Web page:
There is a lot of fantastic art in the new Exhibition, “Where the Heart Is”, which has just opened at the Museum of Lancashire in Preston. What makes the show really important is that it is brave and positive and stands up for art “beyond therapy”. Since it started, the whole project has demonstrated that art which engages with older people and their worlds is neither safe nor comfortable. It is to the credit of the local Age Concern that they have provided the opportunity to four diverse artists to explore and engage with the deeper meaning and perception of dementia, which art is so well placed to do. So it is a bit of a shame that the final exhibition comes up short of the professional exhibition quality that the work deserves, on this occasion.
Art and Dementia
The role of art should not be something which people feel defensive about but you sense the show has had a difficult birth, with some political correctness and risk-aversion getting in the way of what should be, proudly, an art exhibition. Shows like this are not a PR exercise for the care homes involved. Nor is the work some form of safe wallpaper. It is art which stands on its own.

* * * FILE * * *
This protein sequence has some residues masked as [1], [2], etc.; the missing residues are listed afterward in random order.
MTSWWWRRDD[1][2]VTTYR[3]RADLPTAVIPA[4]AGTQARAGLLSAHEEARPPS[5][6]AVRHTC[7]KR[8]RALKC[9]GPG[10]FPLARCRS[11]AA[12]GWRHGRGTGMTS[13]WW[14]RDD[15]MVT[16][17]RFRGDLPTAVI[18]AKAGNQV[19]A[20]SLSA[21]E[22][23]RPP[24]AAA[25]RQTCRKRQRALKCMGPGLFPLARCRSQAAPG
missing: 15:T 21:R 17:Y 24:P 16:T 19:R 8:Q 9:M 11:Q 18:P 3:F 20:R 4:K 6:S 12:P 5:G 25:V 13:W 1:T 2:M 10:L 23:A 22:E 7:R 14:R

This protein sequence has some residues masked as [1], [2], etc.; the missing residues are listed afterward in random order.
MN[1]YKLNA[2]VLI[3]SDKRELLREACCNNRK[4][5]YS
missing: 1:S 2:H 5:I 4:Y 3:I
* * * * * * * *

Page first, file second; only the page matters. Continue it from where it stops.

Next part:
Art which engages with people with dementia can be seen as challenging if it does not frame the world in a particular way. But in fact it is simply doing what art can do well. It captures, stimulates, opens up opportunities to reflect, offers perspective, explores ambiguities, provides voice and then as a result perhaps challenges, uplifts and reframes thinking. It is not something that should neither be predetermined, packaged, underestimated nor controlled. It should be simply allowed to reveal itself so others can engage as they wish.
The best work in the show (especially the poetry and visual arts elements) does this extremely well. Clearly a lot of work has gone into the show but it would also be good to see this work in other venues where it can perhaps breathe a bit more. There is always a danger in local exhibitions where there are many hands on the curatorial tiller that the art seems required to serve another, safer function. Work which does not support the prevailing requirement for a positive spin on ageing can get marginalised or even undermined.
The exhibition runs until 6 December so there is plenty of opportunity to see if the work overcomes its local context. Online gives a good flavour of some of the challenges involved and the work that has emerged. It all looks good to me.